9 – Where is it said that, with the transfer of the Old to the New Covenant, as God writes His laws on the hearts and minds of those who accept His New Covenant [New Testament] (Hebrews 8:6-10), He records the principle of a day of rest setting a different day for each one?

10 – If any day is equally good, why shouldn’t we stick to that which is clearly established in the divine law--the seventh-day Sabbath--instead of remaining under this ambiguity, being God a God of order, not of confusion?



10 QUESTIONS ON COLOSSIANS 2:16

1 - If the Sabbath was a ceremonial precept to be abolished later (something which would be reflected in Colossians 2:16), with what authority did Paul engage himself in changing the divine law that Jesus said He did not come to abolish, but to fulfill (Mat 5:17-19), and in His entire Sermon on the Mount never indicated that He: a) came to abolish the law, b) came to change the law?

2 - If the Sabbath was a ceremonial precept to be abolished later (something which would be reflected in Colossians 2:16) what did Paul leave in its place, since that would indicate the end of the principle of a rest day established by God since Eden, and there is no indication of what has been left in its place?

Note: Those who raise such sophistry are good at the task of destroying, but not in that of building something better to replace the “eliminated” thing. It is always easier to destroy than to build.

3 - If the Sabbath was a ceremonial precept to be abolished later (something which would be reflected in Colossians 2:16), how would John ignore this fact, since he indicates having himself a day dedicated to the Lord (Rev. 1:10)?
 
Note: He certainly is not referring to Sunday, for when he dealt with the episode of the Resurrection he does not employ any special title for the day, calling it simply “the first day of the week”, or mía twn sabbatwn [the first regarding the Sabbath, according to the Greek original, reflecting the Jewish time reckoning] (see John 20:1).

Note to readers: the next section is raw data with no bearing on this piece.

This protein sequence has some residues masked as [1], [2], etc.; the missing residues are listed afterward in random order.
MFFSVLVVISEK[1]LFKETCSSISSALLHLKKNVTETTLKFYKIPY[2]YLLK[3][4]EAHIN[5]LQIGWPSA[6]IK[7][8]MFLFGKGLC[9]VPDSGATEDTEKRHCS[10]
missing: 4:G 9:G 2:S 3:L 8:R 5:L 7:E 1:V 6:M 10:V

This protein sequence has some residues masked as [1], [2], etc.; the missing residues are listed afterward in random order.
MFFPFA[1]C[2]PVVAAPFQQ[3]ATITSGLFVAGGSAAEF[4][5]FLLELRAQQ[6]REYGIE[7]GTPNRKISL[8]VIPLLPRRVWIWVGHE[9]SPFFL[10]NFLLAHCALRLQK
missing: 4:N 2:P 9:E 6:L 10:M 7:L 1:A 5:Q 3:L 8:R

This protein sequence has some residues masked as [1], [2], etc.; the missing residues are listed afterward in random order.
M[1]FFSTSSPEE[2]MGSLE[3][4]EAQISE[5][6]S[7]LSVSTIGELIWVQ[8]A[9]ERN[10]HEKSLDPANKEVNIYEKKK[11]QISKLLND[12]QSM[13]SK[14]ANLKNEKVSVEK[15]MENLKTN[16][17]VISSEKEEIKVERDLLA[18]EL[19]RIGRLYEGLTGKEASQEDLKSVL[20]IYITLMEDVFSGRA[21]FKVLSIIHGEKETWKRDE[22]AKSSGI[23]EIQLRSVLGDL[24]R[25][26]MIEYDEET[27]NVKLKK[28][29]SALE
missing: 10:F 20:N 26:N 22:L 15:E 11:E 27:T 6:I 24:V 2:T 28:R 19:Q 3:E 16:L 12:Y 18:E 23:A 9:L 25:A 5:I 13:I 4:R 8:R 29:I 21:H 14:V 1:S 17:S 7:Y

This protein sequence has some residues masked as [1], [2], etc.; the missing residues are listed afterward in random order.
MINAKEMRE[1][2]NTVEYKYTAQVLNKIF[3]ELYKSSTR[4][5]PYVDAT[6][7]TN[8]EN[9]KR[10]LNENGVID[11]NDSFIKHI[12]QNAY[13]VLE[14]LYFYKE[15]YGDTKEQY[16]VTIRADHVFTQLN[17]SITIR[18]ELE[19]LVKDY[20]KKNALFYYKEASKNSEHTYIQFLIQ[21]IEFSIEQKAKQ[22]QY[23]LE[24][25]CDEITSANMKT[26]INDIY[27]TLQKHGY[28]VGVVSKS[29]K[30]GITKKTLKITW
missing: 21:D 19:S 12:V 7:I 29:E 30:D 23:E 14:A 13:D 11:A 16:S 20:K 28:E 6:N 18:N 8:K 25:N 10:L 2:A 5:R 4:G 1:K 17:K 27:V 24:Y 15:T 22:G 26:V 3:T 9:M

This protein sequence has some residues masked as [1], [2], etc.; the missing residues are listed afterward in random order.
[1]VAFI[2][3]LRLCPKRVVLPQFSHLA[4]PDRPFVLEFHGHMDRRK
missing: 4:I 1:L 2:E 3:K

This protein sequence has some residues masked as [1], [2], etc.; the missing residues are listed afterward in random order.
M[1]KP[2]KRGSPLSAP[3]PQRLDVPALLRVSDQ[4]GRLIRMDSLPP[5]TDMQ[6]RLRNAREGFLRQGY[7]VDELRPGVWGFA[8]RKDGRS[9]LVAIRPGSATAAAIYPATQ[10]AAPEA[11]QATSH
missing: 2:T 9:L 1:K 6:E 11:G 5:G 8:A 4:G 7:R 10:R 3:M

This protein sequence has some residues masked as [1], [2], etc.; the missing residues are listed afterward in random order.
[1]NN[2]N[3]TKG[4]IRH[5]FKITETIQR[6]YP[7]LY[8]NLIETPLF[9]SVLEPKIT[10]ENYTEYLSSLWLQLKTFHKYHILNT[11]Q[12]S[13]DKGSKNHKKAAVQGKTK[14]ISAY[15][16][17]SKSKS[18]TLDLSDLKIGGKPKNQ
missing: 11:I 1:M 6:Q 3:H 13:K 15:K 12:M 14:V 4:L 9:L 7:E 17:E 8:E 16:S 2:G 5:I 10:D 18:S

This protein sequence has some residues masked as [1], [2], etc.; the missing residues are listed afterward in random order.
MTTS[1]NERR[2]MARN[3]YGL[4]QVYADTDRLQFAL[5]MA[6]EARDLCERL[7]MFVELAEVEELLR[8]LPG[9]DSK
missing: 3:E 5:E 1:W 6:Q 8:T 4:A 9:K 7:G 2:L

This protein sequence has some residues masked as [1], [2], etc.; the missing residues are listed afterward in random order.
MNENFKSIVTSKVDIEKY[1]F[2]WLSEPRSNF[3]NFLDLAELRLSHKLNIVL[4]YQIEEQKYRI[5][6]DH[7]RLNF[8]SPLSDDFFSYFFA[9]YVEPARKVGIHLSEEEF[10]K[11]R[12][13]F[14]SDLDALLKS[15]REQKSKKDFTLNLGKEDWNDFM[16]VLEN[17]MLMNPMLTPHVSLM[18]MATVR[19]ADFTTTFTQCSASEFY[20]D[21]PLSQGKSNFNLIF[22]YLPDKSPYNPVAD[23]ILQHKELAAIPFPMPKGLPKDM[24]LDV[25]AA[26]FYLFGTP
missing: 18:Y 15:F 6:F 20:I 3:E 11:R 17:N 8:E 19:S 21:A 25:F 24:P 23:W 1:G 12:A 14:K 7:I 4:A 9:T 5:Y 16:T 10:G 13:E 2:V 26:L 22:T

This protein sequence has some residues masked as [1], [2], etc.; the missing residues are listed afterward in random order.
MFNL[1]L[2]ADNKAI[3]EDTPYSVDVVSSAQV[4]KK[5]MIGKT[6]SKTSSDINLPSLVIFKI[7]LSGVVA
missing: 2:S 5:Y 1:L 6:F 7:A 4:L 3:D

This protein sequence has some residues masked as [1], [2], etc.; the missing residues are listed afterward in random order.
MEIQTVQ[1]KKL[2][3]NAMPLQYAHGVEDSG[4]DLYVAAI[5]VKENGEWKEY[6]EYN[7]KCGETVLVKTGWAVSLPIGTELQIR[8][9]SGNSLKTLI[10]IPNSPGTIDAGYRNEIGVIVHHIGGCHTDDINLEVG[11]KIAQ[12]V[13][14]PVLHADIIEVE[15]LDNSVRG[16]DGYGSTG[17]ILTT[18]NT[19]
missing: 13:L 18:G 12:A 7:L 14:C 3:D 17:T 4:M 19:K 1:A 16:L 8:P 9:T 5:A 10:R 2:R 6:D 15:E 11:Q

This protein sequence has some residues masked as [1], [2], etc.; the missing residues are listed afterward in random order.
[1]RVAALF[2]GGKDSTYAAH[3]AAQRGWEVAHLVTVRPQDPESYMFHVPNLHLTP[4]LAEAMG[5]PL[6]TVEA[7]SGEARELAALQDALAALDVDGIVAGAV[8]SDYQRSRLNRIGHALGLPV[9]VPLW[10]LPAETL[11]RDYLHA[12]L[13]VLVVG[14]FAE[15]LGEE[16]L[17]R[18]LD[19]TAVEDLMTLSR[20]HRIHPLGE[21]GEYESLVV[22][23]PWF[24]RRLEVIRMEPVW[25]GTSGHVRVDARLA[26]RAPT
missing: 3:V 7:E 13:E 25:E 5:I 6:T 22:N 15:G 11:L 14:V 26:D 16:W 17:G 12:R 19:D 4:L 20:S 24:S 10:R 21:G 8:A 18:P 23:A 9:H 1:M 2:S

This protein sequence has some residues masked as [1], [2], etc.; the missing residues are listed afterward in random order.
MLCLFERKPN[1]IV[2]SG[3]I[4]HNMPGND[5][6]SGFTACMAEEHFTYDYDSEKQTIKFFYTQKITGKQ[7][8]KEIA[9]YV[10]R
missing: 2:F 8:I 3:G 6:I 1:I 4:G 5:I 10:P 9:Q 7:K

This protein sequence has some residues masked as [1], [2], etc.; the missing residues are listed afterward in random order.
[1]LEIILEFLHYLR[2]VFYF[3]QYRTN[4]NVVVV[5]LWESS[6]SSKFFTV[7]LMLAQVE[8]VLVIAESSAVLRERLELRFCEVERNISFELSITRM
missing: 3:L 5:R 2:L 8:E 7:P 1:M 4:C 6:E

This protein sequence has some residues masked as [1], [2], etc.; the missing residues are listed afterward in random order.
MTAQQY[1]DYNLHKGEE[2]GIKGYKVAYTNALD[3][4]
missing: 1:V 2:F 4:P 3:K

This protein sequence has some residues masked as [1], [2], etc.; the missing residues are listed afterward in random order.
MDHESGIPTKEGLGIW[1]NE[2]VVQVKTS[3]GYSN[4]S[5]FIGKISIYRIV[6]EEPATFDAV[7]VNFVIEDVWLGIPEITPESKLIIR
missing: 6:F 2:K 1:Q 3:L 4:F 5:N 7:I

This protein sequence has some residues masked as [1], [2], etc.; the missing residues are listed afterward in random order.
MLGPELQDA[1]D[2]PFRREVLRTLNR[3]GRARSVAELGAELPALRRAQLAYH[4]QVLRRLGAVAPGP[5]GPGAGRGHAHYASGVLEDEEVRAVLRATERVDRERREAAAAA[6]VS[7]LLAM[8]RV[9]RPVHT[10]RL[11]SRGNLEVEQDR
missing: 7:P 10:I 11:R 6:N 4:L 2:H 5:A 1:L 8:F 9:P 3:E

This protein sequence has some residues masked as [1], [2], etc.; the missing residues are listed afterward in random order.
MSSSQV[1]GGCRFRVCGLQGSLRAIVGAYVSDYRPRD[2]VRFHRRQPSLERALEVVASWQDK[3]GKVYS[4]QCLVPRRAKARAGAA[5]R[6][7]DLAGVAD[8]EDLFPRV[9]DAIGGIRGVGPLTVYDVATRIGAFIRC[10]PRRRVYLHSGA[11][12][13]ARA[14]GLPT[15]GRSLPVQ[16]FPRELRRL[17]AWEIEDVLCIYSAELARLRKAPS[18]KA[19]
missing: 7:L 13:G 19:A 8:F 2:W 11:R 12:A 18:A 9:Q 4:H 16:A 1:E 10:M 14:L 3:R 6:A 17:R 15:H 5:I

4 - If the Sabbath was a ceremonial precept to be abolished later (something which would be reflected in Colossians 2:16) why was not that listed as one of the things the Gentile Christians should abstain from in the recommendations of the Jerusalem Council, if that was one of the things agitated by the Judaizers, as some allege (see Acts 15:20, 29)?

Note: It is no use to quote vs. 5 that speaks of “law of Moses”, because that is not limited to the Sabbath precept, but encompasses “ye shall not kill”, “not steal”, “not commit adultery”, etc.

5 - If the Sabbath was a ceremonial precept to be abolished later (something which would be reflected in Colossians 2:16) why is not that confirmed by Paul as he mentions the WHOLE contents of the cold stone tables as having to be transferred do the hearts warmed by the divine grace of those who accept the terms of the New Covenant (cf. 2 Cor. 3:2, 3, 6 e 7)?

Note: If he wanted to exclude the Sabbath, his language in vs. 3 would be something like: “. . . not on tables of stone but on tables of flesh, that is, on the hearts, with the exclusion of the Sabbath commandment. . . “ To make full sense of his illustration, since he bases his rationale on an allegory used by Ezekiel (36:26, 27), he clearly implies that he covered the entire contents of the “tables of stone” transferred to the “tables of flesh”, which unavoidably includes the Sabbath.

6 - If the Sabbath was a ceremonial precept to be abolished later (something which would be reflected in Colossians 2:16) why does the author of Hebrews give a very special treatment to the Sabbath in chaps. 3 and 4, instead of dealing with it in chaps. 7 to 10, dedicated to the discussions of the Jewish ceremonies in the epistle?

Note: Far from saying that the Sabbath was abolished for being ceremonial, the author of Hebrews says that “There remains, then, a Sabbath-rest for the people of God.” (Heb. 4:9-NIV). There were also those in Israel who really entered in the spiritual “rest”, although the nation as a whole failed (as the heroes of Heb. 11) and did not fail to observe the Sabbath (see, for example, Psalm 40:8 – the experience of David that should have been that of the entire nation).